The bottom part of the diagram in FIG. 1 shows the various flight phases of an aircraft, and the ordinate shows firstly the maximum aerodynamic load Fmax applied to a control surface and secondly a maximum movement speed Vmax required for the control surface.
The ordinates axis is expressed in an arbitrary scale between 0 and 1.
The various flight phases are take off, initial climb, cruising speed, descent, approach and taxing phase, in the order shown on the figure.
There is a specific aircraft speed range for each flight phase. Speeds are high during the cruising phase, and to a lesser extend during the descent phase. However, aircraft speeds are significantly lower during the take off, initial climb, approach and taxing phases.
A discontinuous line 10 shows a typical variation of the aerodynamic force applied on the control surface during the different flight phases.
During the cruising and descent phases, in other words when the aircraft speed is high, it is seen on the aerodynamic load is high. Forces to be exerted by jacks on the control surface of consequently large and, in accordance with the invention, a large number of jacks equipping a given actuator need to be operated in order to maneuver the control surface.
Conversely, during the initial climbing and approach phases, but also during take off and taxiing, aerodynamic loads and therefore forces to be exerted are lower. Therefore a smaller number of jacks equipping a given actuator may be activated. Thus, in the case of hydraulic jacks, a smaller quantity of pressurized hydraulic fluid may be used and a higher hydraulic flow may be set aside for other aircraft equipment.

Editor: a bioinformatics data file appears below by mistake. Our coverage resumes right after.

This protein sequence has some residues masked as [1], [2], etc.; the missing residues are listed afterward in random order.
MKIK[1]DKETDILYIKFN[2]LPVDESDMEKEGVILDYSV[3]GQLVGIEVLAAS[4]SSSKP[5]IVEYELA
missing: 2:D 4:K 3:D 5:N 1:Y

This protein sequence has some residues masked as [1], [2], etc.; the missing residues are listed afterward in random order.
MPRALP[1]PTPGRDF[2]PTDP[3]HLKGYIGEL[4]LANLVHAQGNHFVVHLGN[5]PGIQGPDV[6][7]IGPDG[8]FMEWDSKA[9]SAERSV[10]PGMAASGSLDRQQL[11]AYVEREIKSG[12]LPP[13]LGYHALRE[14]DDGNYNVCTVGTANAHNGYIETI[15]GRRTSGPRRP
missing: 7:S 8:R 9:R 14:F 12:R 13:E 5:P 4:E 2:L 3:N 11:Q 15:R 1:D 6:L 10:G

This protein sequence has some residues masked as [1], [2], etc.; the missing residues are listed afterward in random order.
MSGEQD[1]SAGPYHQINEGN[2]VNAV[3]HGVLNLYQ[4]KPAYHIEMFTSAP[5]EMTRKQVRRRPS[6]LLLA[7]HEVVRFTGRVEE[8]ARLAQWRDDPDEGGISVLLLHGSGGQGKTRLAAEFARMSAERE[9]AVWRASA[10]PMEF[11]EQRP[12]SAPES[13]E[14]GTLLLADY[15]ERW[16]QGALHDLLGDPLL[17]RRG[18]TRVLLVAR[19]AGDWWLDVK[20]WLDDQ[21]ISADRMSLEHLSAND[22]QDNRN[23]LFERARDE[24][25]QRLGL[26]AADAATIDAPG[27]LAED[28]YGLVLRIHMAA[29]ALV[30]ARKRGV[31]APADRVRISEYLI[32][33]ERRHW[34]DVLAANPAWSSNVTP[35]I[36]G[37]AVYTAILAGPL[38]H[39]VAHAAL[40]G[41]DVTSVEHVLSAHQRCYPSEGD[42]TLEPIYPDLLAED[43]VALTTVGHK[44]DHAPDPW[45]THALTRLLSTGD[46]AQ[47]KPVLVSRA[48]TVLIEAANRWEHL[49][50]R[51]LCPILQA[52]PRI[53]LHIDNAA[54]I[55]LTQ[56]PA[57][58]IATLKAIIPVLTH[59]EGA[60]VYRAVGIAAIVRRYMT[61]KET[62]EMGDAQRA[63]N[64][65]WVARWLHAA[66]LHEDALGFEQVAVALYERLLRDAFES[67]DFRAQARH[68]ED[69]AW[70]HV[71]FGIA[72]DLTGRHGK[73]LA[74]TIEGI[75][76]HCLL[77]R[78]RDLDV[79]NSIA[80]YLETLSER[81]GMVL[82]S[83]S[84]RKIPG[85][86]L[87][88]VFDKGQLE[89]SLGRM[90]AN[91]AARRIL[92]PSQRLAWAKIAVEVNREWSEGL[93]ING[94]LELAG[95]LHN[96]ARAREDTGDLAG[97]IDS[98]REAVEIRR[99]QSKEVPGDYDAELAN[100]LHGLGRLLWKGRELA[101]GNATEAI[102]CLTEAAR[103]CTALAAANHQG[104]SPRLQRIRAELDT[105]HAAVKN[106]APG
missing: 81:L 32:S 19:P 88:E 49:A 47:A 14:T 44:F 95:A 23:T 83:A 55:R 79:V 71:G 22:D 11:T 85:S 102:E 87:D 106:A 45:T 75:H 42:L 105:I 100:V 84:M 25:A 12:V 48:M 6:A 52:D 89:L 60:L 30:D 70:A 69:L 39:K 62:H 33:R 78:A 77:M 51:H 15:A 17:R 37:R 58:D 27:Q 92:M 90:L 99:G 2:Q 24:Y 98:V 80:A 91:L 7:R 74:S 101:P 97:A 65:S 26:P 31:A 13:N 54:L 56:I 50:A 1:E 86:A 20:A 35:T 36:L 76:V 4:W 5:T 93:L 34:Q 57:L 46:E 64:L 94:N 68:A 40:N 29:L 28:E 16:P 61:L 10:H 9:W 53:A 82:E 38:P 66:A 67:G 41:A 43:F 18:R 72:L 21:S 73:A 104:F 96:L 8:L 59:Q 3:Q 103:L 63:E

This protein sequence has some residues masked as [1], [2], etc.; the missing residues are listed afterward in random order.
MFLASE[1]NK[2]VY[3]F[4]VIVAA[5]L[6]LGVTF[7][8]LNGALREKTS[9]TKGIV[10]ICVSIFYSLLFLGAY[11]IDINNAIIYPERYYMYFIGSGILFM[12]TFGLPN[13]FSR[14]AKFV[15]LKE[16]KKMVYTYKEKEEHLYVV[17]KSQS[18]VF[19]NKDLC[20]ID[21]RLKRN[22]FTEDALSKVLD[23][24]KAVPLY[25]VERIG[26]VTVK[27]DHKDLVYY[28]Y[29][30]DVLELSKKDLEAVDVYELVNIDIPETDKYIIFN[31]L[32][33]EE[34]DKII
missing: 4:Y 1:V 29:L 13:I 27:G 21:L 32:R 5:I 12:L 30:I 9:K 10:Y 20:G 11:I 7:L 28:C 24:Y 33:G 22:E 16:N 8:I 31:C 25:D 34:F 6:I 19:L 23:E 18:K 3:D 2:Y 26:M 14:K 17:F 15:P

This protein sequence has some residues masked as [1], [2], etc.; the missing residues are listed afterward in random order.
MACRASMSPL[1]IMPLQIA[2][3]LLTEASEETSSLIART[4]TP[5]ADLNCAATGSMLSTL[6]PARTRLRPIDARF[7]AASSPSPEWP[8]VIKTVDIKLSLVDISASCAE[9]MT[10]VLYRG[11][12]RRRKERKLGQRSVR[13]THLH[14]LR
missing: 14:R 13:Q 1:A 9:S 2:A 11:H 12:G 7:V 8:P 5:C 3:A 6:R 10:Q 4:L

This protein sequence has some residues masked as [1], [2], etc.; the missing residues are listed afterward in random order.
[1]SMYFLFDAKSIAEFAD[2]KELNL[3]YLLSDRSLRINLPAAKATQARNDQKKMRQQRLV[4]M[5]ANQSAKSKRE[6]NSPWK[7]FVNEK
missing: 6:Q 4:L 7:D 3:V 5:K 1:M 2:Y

The continuous line 11 in FIG. 1 shows a typical variation of the maximum movement speed Vmax of the control surface for each flight phase.
It is observed that flight phases corresponding to maximum aerodynamic loads are also the phases during which the movement speed Vmax are lowest.
Thus during these phases, the amount of hydraulic fluid necessary for actuation of the control surface remains moderate, even when several actuator jacks are activated.
FIG. 2 contains a very simplified diagram showing a number of elements of a control surface control system according to the invention.
For example, a control surface 100, for example a rudder, is actuated by at least two actuators 102, 104, connected to two different hydraulic circuits 106, 108 respectively, and each equipped with three hydraulic jacks identified by references 110.